• And they ask about Trump’s firing of FBI Director James Comey: What did you mean when you told Russian diplomats on May 10, 2017, that firing Mr. Comey had taken the pressure off?... What did you mean in your interview with Lester Holt about Mr. Comey and Russia [when Trump said: “When I decided to just do it, I said to myself – I said, you know, this Russia thing with Trump and Russia is a made-up story”]?

The Russia story has always been complicated. But these questions — taken together — combine all of the different strands of the potential story. And they’re a reminder that the obstruction angle — regarding Comey and Flynn — might be the smallest part of this investigation.

Oh, and one other thing: If Mueller is asking these questions, the possibility exists that he already knows the answers.

This morning, Trump tweeted about the Times’ reported list of questions. “So disgraceful that the questions concerning the Russian Witch Hunt were ‘leaked’ to the media. No questions on Collusion. Oh, I see ... you have a made up, phony crime, Collusion, that never existed, and an investigation begun with illegally leaked classified information. Nice!”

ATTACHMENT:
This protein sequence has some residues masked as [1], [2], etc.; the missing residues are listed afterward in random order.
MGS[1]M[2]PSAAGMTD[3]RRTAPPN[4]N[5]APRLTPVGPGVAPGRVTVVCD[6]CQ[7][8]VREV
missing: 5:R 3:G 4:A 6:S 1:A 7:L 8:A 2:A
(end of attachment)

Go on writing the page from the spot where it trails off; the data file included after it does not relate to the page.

But as the Times makes clear, the questions came from Trump’s orbit (“That document was provided to The Times by a person outside Mr. Trump’s legal team”), and that it DOES ask questions about possible collusion/conspiracy with Russians (“What knowledge did you have of any outreach by your campaign, including by Paul Manafort, to Russia about potential assistance to the campaign?”)

Trump backs down on tariffs for the EU, Canada and Mexico — for now

“The White House is postponing a decision on imposing tariffs on U.S. imports of steel and aluminum from the European Union, Canada and Mexico for 30 days, avoiding the potential for a trade battle with Europe as the U.S. prepares for tense trade talks in China this week,” the AP writes. “The Trump administration said Monday it had reached an agreement with South Korea on steel imports following discussions on a revised trade agreement, the outlines of which were previously announced by U.S. and South Korean officials. And the administration said it had also reached agreements in principle with Argentina, Australia and Brazil on steel and aluminum that will be finalized shortly.”

More: “The confrontation stems from the president's decision in March to slap tariffs of 25 percent on imported steel and 10 percent on imported aluminum. Trump justified the action by saying it was needed to protect American metal producers from unfair competition and bolster national security. But the announcement, which followed an intense internal White House debate, triggered harsh criticism from Democrats and some Republicans and roiled financial markets.”